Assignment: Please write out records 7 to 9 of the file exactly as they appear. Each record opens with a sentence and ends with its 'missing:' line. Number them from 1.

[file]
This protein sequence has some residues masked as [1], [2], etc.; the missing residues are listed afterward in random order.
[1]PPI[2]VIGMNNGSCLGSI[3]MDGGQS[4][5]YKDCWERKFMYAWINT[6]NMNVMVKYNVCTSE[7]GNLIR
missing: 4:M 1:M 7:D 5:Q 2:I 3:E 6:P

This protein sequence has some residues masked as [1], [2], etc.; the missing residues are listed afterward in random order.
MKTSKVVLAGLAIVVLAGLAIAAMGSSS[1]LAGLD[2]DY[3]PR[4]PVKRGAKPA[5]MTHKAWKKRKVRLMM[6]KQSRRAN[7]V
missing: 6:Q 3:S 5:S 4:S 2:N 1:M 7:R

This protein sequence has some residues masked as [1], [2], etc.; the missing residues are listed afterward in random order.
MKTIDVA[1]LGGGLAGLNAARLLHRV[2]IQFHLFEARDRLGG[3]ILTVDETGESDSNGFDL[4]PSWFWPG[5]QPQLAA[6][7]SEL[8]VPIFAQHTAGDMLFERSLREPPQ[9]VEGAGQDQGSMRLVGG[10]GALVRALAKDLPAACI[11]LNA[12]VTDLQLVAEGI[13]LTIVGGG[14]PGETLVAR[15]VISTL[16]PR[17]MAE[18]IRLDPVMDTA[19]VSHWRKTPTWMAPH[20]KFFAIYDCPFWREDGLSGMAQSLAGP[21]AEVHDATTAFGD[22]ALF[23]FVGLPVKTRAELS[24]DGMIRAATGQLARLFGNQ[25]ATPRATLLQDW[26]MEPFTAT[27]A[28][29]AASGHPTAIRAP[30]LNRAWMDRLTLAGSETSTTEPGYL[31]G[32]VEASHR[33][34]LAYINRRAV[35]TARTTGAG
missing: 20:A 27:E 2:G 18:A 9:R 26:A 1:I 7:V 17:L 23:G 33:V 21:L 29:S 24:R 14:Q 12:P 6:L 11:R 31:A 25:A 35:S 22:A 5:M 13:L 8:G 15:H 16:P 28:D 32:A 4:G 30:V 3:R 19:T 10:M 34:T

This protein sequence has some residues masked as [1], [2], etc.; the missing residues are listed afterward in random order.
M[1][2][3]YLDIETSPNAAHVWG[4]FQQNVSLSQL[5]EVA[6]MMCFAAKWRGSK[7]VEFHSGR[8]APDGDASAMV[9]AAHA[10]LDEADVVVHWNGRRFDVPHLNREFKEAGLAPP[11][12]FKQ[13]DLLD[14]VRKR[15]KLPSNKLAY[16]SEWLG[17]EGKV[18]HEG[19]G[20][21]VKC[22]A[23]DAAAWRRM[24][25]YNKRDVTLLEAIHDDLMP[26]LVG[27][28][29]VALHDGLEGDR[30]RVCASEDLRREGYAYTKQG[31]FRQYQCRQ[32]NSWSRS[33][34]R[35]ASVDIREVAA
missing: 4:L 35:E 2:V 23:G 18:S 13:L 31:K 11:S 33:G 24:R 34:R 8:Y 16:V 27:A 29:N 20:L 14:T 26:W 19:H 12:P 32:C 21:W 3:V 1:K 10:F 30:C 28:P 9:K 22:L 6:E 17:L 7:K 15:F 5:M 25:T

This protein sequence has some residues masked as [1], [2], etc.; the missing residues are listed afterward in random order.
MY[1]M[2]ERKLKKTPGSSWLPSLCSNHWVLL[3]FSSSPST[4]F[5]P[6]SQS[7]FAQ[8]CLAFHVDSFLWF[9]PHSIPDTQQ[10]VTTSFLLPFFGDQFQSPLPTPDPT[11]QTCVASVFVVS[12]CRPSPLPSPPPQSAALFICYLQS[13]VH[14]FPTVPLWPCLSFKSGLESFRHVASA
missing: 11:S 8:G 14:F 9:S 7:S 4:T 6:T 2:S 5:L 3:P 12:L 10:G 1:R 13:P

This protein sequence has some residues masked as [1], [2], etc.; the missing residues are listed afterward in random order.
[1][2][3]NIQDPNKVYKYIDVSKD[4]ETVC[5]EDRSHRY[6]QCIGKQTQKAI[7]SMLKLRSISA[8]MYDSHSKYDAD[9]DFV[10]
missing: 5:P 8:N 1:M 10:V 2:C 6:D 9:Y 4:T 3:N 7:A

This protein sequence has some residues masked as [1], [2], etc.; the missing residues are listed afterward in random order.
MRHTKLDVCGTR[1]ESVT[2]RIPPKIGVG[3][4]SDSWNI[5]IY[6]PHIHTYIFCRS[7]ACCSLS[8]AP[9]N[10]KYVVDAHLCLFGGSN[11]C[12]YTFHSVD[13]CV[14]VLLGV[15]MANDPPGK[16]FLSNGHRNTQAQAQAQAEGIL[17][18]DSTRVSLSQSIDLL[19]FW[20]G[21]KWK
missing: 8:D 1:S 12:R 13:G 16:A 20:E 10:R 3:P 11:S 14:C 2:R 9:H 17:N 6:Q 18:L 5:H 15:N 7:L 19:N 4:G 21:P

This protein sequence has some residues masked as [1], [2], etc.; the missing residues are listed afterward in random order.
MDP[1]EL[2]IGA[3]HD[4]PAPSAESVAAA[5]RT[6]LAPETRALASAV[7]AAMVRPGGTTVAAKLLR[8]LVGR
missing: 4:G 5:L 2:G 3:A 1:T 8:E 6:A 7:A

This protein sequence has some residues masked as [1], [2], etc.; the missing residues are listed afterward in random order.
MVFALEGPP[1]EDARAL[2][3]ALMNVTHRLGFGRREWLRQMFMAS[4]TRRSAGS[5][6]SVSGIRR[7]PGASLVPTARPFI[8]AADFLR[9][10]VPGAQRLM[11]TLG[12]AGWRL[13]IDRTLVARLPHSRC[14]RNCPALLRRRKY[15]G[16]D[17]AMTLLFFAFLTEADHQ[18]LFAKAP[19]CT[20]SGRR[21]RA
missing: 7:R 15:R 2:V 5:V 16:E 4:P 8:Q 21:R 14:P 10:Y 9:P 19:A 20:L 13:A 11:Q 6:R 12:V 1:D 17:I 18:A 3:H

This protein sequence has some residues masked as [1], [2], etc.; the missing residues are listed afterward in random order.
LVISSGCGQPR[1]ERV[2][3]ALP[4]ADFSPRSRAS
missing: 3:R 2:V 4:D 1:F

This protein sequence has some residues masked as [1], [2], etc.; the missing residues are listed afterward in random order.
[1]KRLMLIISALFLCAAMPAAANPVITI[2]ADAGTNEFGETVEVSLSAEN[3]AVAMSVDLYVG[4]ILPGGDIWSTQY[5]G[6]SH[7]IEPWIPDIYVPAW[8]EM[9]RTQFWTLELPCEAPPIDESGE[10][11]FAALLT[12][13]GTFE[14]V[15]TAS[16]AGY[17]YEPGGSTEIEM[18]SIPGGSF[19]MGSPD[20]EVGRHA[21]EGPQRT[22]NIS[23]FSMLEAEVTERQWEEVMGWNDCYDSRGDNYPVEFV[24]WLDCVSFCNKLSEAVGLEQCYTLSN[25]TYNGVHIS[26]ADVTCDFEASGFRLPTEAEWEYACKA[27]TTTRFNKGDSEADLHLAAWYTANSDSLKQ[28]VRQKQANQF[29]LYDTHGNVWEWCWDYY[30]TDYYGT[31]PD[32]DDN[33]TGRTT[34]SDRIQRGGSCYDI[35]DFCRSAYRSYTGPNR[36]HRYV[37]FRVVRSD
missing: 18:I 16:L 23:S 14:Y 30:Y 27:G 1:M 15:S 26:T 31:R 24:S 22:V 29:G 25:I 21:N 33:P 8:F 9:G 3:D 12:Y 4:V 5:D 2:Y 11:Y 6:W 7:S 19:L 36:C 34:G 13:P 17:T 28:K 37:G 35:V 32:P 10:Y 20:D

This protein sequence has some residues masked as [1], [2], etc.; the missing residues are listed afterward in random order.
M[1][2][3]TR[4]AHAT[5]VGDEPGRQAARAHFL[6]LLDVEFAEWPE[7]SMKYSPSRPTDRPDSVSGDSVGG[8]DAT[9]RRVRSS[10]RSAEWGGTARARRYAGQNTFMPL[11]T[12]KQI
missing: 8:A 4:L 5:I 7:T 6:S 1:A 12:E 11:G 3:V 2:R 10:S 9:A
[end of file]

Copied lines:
This protein sequence has some residues masked as [1], [2], etc.; the missing residues are listed afterward in random order.
MRHTKLDVCGTR[1]ESVT[2]RIPPKIGVG[3][4]SDSWNI[5]IY[6]PHIHTYIFCRS[7]ACCSLS[8]AP[9]N[10]KYVVDAHLCLFGGSN[11]C[12]YTFHSVD[13]CV[14]VLLGV[15]MANDPPGK[16]FLSNGHRNTQAQAQAQAEGIL[17][18]DSTRVSLSQSIDLL[19]FW[20]G[21]KWK
missing: 8:D 1:S 12:R 13:G 16:A 20:E 10:R 3:P 11:S 14:C 2:R 9:H 17:N 6:Q 18:L 5:H 15:N 7:L 19:N 4:G 21:P

This protein sequence has some residues masked as [1], [2], etc.; the missing residues are listed afterward in random order.
MDP[1]EL[2]IGA[3]HD[4]PAPSAESVAAA[5]RT[6]LAPETRALASAV[7]AAMVRPGGTTVAAKLLR[8]LVGR
missing: 4:G 5:L 2:G 3:A 1:T 8:E 6:A 7:A

This protein sequence has some residues masked as [1], [2], etc.; the missing residues are listed afterward in random order.
MVFALEGPP[1]EDARAL[2][3]ALMNVTHRLGFGRREWLRQMFMAS[4]TRRSAGS[5][6]SVSGIRR[7]PGASLVPTARPFI[8]AADFLR[9][10]VPGAQRLM[11]TLG[12]AGWRL[13]IDRTLVARLPHSRC[14]RNCPALLRRRKY[15]G[16]D[17]AMTLLFFAFLTEADHQ[18]LFAKAP[19]CT[20]SGRR[21]RA
missing: 7:R 15:R 2:V 5:V 16:E 4:P 8:Q 21:R 14:P 10:Y 9:P 19:A 20:L 13:A 11:Q 6:R 12:V 1:D 17:I 18:A 3:H